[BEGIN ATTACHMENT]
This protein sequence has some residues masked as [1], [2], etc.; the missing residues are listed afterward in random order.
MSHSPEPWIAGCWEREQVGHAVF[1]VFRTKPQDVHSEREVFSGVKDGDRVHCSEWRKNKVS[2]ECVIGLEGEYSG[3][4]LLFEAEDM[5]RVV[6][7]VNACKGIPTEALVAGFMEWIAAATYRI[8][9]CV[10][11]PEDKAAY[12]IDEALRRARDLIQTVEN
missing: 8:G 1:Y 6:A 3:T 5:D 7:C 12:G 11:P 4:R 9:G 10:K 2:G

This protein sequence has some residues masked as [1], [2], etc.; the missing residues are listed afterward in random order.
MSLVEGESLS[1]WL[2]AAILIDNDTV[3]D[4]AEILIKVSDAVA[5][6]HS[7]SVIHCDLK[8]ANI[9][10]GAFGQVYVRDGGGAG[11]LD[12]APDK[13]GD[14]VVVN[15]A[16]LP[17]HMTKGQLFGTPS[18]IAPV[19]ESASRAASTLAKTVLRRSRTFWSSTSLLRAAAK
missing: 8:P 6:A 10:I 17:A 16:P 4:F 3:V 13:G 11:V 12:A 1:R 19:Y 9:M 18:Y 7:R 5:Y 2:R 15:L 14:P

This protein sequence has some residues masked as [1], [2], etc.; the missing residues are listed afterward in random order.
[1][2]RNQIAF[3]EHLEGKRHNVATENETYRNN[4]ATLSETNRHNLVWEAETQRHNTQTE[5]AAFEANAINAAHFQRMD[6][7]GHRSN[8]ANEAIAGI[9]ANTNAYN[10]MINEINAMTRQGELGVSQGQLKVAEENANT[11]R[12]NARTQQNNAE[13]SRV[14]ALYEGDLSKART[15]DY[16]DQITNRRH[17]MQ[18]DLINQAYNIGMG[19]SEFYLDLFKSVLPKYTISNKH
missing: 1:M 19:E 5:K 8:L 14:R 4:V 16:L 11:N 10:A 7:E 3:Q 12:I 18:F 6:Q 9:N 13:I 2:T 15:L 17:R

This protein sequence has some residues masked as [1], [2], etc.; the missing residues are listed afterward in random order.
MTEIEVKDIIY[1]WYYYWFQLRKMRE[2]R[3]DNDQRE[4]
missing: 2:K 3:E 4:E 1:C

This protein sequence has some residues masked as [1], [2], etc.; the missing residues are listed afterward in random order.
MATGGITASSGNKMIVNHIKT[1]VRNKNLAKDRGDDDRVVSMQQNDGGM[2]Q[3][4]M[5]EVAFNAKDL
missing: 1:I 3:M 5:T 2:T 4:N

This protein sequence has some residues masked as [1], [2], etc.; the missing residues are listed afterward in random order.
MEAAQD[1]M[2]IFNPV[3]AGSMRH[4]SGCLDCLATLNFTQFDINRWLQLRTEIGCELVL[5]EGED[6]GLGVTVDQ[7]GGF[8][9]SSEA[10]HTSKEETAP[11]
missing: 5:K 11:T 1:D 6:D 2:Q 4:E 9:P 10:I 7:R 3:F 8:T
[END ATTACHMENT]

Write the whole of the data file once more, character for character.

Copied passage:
This protein sequence has some residues masked as [1], [2], etc.; the missing residues are listed afterward in random order.
MSHSPEPWIAGCWEREQVGHAVF[1]VFRTKPQDVHSEREVFSGVKDGDRVHCSEWRKNKVS[2]ECVIGLEGEYSG[3][4]LLFEAEDM[5]RVV[6][7]VNACKGIPTEALVAGFMEWIAAATYRI[8][9]CV[10][11]PEDKAAY[12]IDEALRRARDLIQTVEN
missing: 8:G 1:Y 6:A 3:T 5:D 7:C 12:G 11:P 4:R 9:G 10:K 2:G

This protein sequence has some residues masked as [1], [2], etc.; the missing residues are listed afterward in random order.
MSLVEGESLS[1]WL[2]AAILIDNDTV[3]D[4]AEILIKVSDAVA[5][6]HS[7]SVIHCDLK[8]ANI[9][10]GAFGQVYVRDGGGAG[11]LD[12]APDK[13]GD[14]VVVN[15]A[16]LP[17]HMTKGQLFGTPS[18]IAPV[19]ESASRAASTLAKTVLRRSRTFWSSTSLLRAAAK
missing: 8:P 6:A 10:I 17:A 16:P 4:F 3:V 13:G 11:V 12:A 1:R 19:Y 9:M 18:Y 7:R 5:Y 2:R 15:L 14:P

This protein sequence has some residues masked as [1], [2], etc.; the missing residues are listed afterward in random order.
[1][2]RNQIAF[3]EHLEGKRHNVATENETYRNN[4]ATLSETNRHNLVWEAETQRHNTQTE[5]AAFEANAINAAHFQRMD[6][7]GHRSN[8]ANEAIAGI[9]ANTNAYN[10]MINEINAMTRQGELGVSQGQLKVAEENANT[11]R[12]NARTQQNNAE[13]SRV[14]ALYEGDLSKART[15]DY[16]DQITNRRH[17]MQ[18]DLINQAYNIGMG[19]SEFYLDLFKSVLPKYTISNKH
missing: 1:M 19:E 5:K 8:L 14:R 4:V 16:L 11:N 10:A 7:E 3:Q 12:I 18:F 6:Q 9:N 13:I 2:T 15:L 17:R

This protein sequence has some residues masked as [1], [2], etc.; the missing residues are listed afterward in random order.
MTEIEVKDIIY[1]WYYYWFQLRKMRE[2]R[3]DNDQRE[4]
missing: 2:K 3:E 4:E 1:C

This protein sequence has some residues masked as [1], [2], etc.; the missing residues are listed afterward in random order.
MATGGITASSGNKMIVNHIKT[1]VRNKNLAKDRGDDDRVVSMQQNDGGM[2]Q[3][4]M[5]EVAFNAKDL
missing: 1:I 3:M 5:T 2:T 4:N

This protein sequence has some residues masked as [1], [2], etc.; the missing residues are listed afterward in random order.
MEAAQD[1]M[2]IFNPV[3]AGSMRH[4]SGCLDCLATLNFTQFDINRWLQLRTEIGCELVL[5]EGED[6]GLGVTVDQ[7]GGF[8][9]SSEA[10]HTSKEETAP[11]
missing: 5:K 11:T 1:D 6:D 2:Q 4:E 9:P 10:I 7:R 3:F 8:T